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35 minutes ago, ThePotatoWalrus said:

This question wasn't addressed to me but I'll answer it anyways.

Pres: Me

VP: @Reagan04 (probably won't approve of my cabinet)

I don't know exactly who I would want where on my cabinet, but @Conservative Elector 2, @jvikings1, @lizarraba, @servo75, @CalebsParadox @vcczar and @Patine would be first choices for mine. I would want Republicans on economy, education and healthcare. Democrats can go on defense, Sec of State, drugs, homeland security, interior, veterans affairs, and the Supreme Court (if they're lenient on the 2nd Amendment)

I know I'm forgetting some cabinet positons but those are the most important ones.

My first act of office would be economic issues, especially the deficit. I would have the Democrats create the tax plan (hoping they'll raise taxes) and Republicans create the budget (hoping they'll slash spending) and combine them in a Bipartisan reform that would hopefully avoid a fillibuster and get at least 50 votes to pass. I'd let my cabinet do most of the rest.

Time to break a lot of ties!

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5 hours ago, NYrepublican said:

Just curious, @vcczar if you had to pick people from this forum for a presidential cabinet who would you choose for which job (I've been thinking about this question myself,you don't need to fill alll the jobs of the cabinet).

Honestly, Patine might be the only person I'd interview, when you consider none of use are probably well-qualified. He's articulate, intelligent, would take the job serious, and has values, integrity, and a sane mind. However, I think he'd even admit that I probably shouldn't take him, since others would be more capable, because of experience, etc. 

If I were forced to pick only forum members. I'd pick @Patine @jvikings1 @Conservative Elector 2 @jnewt @Sunnymentoaddict @SeanFKennedy @SiorafasNaCillini @admin_270 @michaelsdiamonds @Falcon @President Garrett Walker @CalebsParadox @sanser (not sure why her name isn't coming up).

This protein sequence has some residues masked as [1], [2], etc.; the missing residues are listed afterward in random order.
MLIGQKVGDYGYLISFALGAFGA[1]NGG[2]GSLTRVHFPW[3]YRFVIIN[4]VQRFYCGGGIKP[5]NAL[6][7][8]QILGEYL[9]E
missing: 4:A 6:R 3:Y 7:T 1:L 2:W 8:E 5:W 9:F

Perhaps someday, @Reagan04 and @NYrepublican. Reagan has a hard time separate church from state, and you are a little too impulsive right now. Both of you have the intelligence to be in the forum cabinet, however. 

As you can see, I include some conservatives to represent those that didn't vote for me, but whom I hope to also do some things for. Patine would be VP. Anthony at State. JViking at Defense. Conservative at Treasury (because, as a conservative, he'd be inclined to find the most cost-effective ways for my progressive program), and the rest would get various cabinet positions. Caleb would probably get Attorney General. Sanser at Health (I think a woman should lead the health department since women have so many unique health issues that get ignored by male health secretaries). 

I'd probably make you and Reagan deputies to one of the above or have other important positions until you both showed that I was wrong in undervaluing you. I'd certainly give you the chance. . 

I wouldn't want potatowalrus, servo, presidentinsertname, koneke or johnnyk anywhere near the White House. 

 

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@vcczar To be quite honest, you are spot on, I think the mainstream's fetish with casting God from the Halls of power is grossly disgusting.

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4 minutes ago, Reagan04 said:

Time to break a lot of ties!

In my opinion, Education and Healthcare would be two of the WORST departments to put members of the Republican Party in as the party trend currently stands.